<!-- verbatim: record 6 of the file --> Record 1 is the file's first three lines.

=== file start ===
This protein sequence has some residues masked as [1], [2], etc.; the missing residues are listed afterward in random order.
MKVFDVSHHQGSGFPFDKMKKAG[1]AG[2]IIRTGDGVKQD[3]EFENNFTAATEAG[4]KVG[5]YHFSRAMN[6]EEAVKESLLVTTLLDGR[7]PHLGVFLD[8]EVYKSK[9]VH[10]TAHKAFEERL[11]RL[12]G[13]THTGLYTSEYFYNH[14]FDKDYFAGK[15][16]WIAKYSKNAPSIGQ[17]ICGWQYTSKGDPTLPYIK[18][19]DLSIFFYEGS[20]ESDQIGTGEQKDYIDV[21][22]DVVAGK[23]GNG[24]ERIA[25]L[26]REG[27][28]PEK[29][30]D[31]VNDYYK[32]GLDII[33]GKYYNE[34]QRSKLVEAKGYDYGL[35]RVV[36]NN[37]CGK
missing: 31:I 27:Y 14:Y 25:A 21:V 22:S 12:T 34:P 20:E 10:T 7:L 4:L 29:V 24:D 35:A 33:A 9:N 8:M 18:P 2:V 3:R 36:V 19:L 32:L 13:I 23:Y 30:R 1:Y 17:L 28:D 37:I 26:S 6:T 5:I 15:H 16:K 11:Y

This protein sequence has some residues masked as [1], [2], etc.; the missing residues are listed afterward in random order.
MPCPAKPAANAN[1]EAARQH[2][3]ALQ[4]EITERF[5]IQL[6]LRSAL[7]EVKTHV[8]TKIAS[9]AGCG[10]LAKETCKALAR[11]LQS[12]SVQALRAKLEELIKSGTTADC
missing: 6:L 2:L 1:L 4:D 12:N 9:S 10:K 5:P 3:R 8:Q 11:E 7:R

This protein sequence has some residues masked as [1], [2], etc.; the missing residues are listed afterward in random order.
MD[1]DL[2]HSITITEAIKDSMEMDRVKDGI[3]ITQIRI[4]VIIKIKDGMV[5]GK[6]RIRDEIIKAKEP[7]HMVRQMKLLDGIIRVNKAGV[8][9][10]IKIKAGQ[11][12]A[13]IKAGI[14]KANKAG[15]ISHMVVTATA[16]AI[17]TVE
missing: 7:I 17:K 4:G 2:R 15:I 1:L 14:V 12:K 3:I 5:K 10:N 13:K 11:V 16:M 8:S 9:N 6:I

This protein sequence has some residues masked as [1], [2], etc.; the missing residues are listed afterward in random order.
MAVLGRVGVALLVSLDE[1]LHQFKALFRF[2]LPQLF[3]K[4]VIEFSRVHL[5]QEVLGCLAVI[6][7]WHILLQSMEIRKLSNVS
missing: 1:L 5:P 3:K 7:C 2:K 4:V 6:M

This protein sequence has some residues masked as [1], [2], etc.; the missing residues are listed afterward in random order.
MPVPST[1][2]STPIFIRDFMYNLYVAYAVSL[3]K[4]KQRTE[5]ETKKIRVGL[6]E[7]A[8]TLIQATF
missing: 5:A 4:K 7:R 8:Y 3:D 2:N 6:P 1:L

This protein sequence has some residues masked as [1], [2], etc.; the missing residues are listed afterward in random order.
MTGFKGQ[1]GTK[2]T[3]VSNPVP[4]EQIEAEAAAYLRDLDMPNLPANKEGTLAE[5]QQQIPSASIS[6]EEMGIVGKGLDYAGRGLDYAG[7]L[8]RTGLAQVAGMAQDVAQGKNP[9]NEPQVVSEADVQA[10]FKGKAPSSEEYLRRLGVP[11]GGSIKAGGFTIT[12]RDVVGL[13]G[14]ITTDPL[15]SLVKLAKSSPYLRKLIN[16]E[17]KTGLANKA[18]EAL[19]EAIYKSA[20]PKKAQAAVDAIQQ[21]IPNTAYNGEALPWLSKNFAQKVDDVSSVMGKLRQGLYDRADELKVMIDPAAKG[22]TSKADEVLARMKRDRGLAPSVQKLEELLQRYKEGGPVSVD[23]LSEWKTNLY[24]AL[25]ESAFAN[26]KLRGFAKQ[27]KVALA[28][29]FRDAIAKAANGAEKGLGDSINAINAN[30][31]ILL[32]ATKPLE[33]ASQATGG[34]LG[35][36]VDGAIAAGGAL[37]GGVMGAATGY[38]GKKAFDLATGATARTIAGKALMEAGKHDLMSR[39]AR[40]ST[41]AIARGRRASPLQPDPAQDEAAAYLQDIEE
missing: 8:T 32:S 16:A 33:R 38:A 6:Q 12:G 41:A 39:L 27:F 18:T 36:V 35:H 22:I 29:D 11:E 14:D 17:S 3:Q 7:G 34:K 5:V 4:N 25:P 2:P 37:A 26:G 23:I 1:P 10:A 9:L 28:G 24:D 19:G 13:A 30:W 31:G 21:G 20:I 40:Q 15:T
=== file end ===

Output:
This protein sequence has some residues masked as [1], [2], etc.; the missing residues are listed afterward in random order.
MTGFKGQ[1]GTK[2]T[3]VSNPVP[4]EQIEAEAAAYLRDLDMPNLPANKEGTLAE[5]QQQIPSASIS[6]EEMGIVGKGLDYAGRGLDYAG[7]L[8]RTGLAQVAGMAQDVAQGKNP[9]NEPQVVSEADVQA[10]FKGKAPSSEEYLRRLGVP[11]GGSIKAGGFTIT[12]RDVVGL[13]G[14]ITTDPL[15]SLVKLAKSSPYLRKLIN[16]E[17]KTGLANKA[18]EAL[19]EAIYKSA[20]PKKAQAAVDAIQQ[21]IPNTAYNGEALPWLSKNFAQKVDDVSSVMGKLRQGLYDRADELKVMIDPAAKG[22]TSKADEVLARMKRDRGLAPSVQKLEELLQRYKEGGPVSVD[23]LSEWKTNLY[24]AL[25]ESAFAN[26]KLRGFAKQ[27]KVALA[28][29]FRDAIAKAANGAEKGLGDSINAINAN[30][31]ILL[32]ATKPLE[33]ASQATGG[34]LG[35][36]VDGAIAAGGAL[37]GGVMGAATGY[38]GKKAFDLATGATARTIAGKALMEAGKHDLMSR[39]AR[40]ST[41]AIARGRRASPLQPDPAQDEAAAYLQDIEE
missing: 8:T 32:S 16:A 33:R 38:A 6:Q 12:G 41:A 39:L 27:F 18:T 36:V 35:H 22:I 29:D 11:E 14:D 17:S 3:Q 7:G 34:K 5:V 4:N 25:P 2:P 37:A 26:G 23:I 1:P 10:A 9:L 28:G 24:D 19:G 13:A 30:W 31:G 21:G 20:I 40:Q 15:T